Quote: “I’ve dreaded this moment my whole life, but I never pictured it like this.” – Dexter
Standout scene: Dexter calls Debra so she can talk him out of killing Louis Greene.

  • After the sixth season of Dexter, it was a relief to learn that the two following seasons would likely be the last. The show had been going in circles for the past two years, seemingly desperate to figure out ways to keep the show fresh and exciting. So that’s what we got at the very last minute of season 6: a game-changer that breathed new life into the show.
  • The season 7 premiere concluded with Debra learning the full truth about her brother being a serial killer. This put a lot of weight on the shoulders of “Sunshine and Frosty Swirl”, and, boy, did it deliver. For the first time in a long while, watching Dexter felt like a rewarding experience – finally diving into new territory and asking significant questions like: Who is Dexter really? Can he ever change? How will the truth change his relationship with Debra? Was Harry’s way of raising him the right way?
  • Watching Debra react to the truth about her brother involved some expected vomit and swearing, but was quite satisfying in the end. Seeing Dexter defend his motives to his sister was nearly as fascinating. He never had to explain himself the way he has to now. This is his sister – the most important person in his life – and he has to tread really carefully from now on. That’s why, for the first time in a long while, we see Dexter at his core: very much wanting to put a knife through Masuka’s weird intern Louis, but deciding to call his sister instead. Why? Because he promised her.
  • The standout scene of the episode gives us hope that Dexter might be able to stop, or at least control his murderous side. Dex admits to his sister that he lost control when he went to Louis’; “Harry was right – I am a monster. You should arrest me.” Debra chooses to focus on the other part: the part where Dexter stopped to call her. She believes her brother can change and even trusts him enough to give him some time alone.
  • Besides all of this, the episode gives us plenty of other stuff to enjoy: a detailed explanation of what Dexter experiences when he feels the urge to kill, Debra mocking “The Dark Passenger”, Louis explaining his motives and challenging Dexter, Isaak Sirko’s first on-screen kill, and Hannah McKay’s boyfriend: Wayne Randall, who mirrors Dexter’s personality and foreshadows a lot of what’s to come.
  • Dexter episode 7.08 “Argentina” ended up not making the cut. It’s the episode that featured the return of Astor and Cody as well as beautifully written love confessions from both Debra and Isaak. You know the one.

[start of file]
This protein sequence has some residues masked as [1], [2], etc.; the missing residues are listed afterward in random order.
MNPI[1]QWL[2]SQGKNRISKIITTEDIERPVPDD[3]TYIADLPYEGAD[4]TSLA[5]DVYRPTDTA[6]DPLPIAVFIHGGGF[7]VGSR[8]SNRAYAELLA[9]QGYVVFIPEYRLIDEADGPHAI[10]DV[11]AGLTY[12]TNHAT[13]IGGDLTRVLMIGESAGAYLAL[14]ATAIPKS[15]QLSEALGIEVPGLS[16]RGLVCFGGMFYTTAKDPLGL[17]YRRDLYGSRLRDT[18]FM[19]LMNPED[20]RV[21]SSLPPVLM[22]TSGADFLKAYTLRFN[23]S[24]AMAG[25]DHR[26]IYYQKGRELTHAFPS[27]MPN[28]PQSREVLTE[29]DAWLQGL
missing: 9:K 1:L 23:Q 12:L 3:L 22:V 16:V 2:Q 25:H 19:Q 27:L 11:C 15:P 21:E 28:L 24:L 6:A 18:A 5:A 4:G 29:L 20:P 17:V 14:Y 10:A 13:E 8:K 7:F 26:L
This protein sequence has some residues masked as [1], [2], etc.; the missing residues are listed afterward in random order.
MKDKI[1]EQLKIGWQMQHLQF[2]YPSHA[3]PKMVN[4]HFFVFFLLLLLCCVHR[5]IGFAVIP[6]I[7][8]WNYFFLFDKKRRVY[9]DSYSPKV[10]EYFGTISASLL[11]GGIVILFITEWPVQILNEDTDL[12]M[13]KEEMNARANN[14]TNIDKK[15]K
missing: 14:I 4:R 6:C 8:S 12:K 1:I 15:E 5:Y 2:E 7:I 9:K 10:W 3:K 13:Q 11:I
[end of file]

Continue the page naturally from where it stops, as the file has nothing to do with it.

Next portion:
Next: “The time in between the seconds..”


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  1. Adam says

    “Regardless of the fact that I was spoiled by internetting book readers long before even Ned Stark’s head was chopped off”

    As dramatically uncool as that is, the best solution is to pre-empt them by reading the books 😉

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  2. says

    I still haven’t gotten around to watching Game of Thrones yet, so my lips are sealed on that regard.

    Other than that, I think I completely agree on all of these (though, with Person of Interest, I prefer Relevance to Prisoner’s Dilemma, but alas).

    The Walking Dead’s Killer Within is easily one of the most emotional episodes of any show that I’ve ever seen, and the entire cast pulled off such grand performances. This episode deserves so many awards. But in a year where we had so many great episodes from several other phenomenal shows, does Killer Within still receive the recognition it deserves? I definitely think so.

    Sexual Peeling was a great way of showing the audience just what Rectify is. What a wonderful choice, Jim. Daniel’s speech to Tawney about weather and time is something that I’ll never forget. I think it was absolutely brilliant to include a trait like the loss of understanding time-flow in a character like Daniel. It’s certainly aided in him being one of the most human characters I’ve ever watched.
    I love the way you word your input on the relevance of Daniel’s possible deed. I always took Daniel’s guilt as something that we would have to interpret for ourselves. But you pretty much throw that out the window and gave me a lovely epiphany: whether or not Daniel raped and murdered Hannah doesn’t matter; what matters is what he does from this point forward. Thanks, Jim 😉